Research & IP Evaluation Expertise

Our pharmaceutical intellectual property consultants provides analysis, assessment and strategic advice on life science IP. The practice is focused on both helping clients extract maximum value from their IP portfolios and supporting companies and investors conducting IP due diligence.

Alacrita has considerable experience in working with academic research institutions and has worked with over 40 universities, public- and third-sector research institutes, and research charities worldwide. We also undertake intellectual property due diligence on behalf of investor or acquirers, to support a transaction or asset valuation.

Typical work conducted:

  • IP/project portfolio evaluation and triage
  • Techno-commercial project appraisal
  • Review of effectiveness of translational research fund schemes
  • Strategic IP support
  • IP/technology licensing
  • Business plan development
  • Spin-out company creation
  • Economic Impact studies and project valuation
  • Organizational improvement of technology transfer and incubation services

The service is designed to sit alongside what is offered by established patent firms. We do not file and maintain patents but provide high-level strategic advice. For example, patent applications and procedures can take on a life of their own, with organizational inertia masking the need for a decision. We can provide a realistic, commercially relevant reality check, helping clients rationalize and prioritize IP assets, and plan their commercialization.

Our technical areas of expertise span the following aspects, across therapeutic areas:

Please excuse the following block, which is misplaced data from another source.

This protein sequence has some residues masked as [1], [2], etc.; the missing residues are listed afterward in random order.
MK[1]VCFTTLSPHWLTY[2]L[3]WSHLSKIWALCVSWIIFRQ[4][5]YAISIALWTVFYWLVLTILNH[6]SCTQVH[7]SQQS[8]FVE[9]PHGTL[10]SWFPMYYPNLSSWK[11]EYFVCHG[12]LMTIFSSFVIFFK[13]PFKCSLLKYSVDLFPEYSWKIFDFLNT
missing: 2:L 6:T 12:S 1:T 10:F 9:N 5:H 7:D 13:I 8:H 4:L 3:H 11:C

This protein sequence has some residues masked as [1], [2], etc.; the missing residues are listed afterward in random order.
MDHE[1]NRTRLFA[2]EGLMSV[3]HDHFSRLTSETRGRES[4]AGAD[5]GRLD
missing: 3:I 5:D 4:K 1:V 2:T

• Pharmaceutical chemistry
  • Pharmacology
  • Microbiology
  • Genetic engineering
  • Cell and gene therapy
  • Immunology
  • Neuroscience
  • Physiology
  • Pharmacogenomics
  • Proteomics
  • Biomarkers
  • Clinical diagnostics
  • Medtech
  • Medical instruments

Selection of recent projects:

  • Value potential of a novel cell-based assay: A leading UK university had patented a cell-based assay which it believed had potential in drug discovery, or as a whole-cell biosensor, and asked Alacrita to review the technology platform and develop a commercialization strategy if appropriate.

  • IP portfolio triage of a live biotherapeutic product for a TTO: A technology transfer office required support in evaluating its life science research programs to help direct internal funding towards its most commercially viable projects. Alacrita was commissioned to provide a specialist commercial and technical knowledge base to evaluate a portfolio of patents/IP disclosures from multiple principal investigators. One such project was a novel probiotic delivery system for antimicrobial peptides against infectious disease.

  • Economic Impact of a Research Institute: A UK public sector life sciences research institute focused on fundamental mammalian biology required an economic impact assessment of its science, as part of the evidence base accompanying a submission for renewed core research funding. The particular challenge was to link scientific contributions made at the institute, beyond the immediately “translatable” research, to economic value created, given the long time-frames and multiple stakeholders involved. Alacrita was engaged to address this need.

  • Crohn's Disease research project plan: A research group at a leading university had manipulated autologous regulatory T cells (Tregs) to give them gut-homing properties, making them suitable for influencing the course of inflammatory bowel diseases such as Crohn’s disease and ulcerative colitis. The commercial potential for this novel treatment was thought to be substantial if the logistic aspects of harvesting and delivering the autologous cellular therapeutic product could be addressed. Alacrita was asked to produce a commercial development plan to map out the opportunity and value the research program.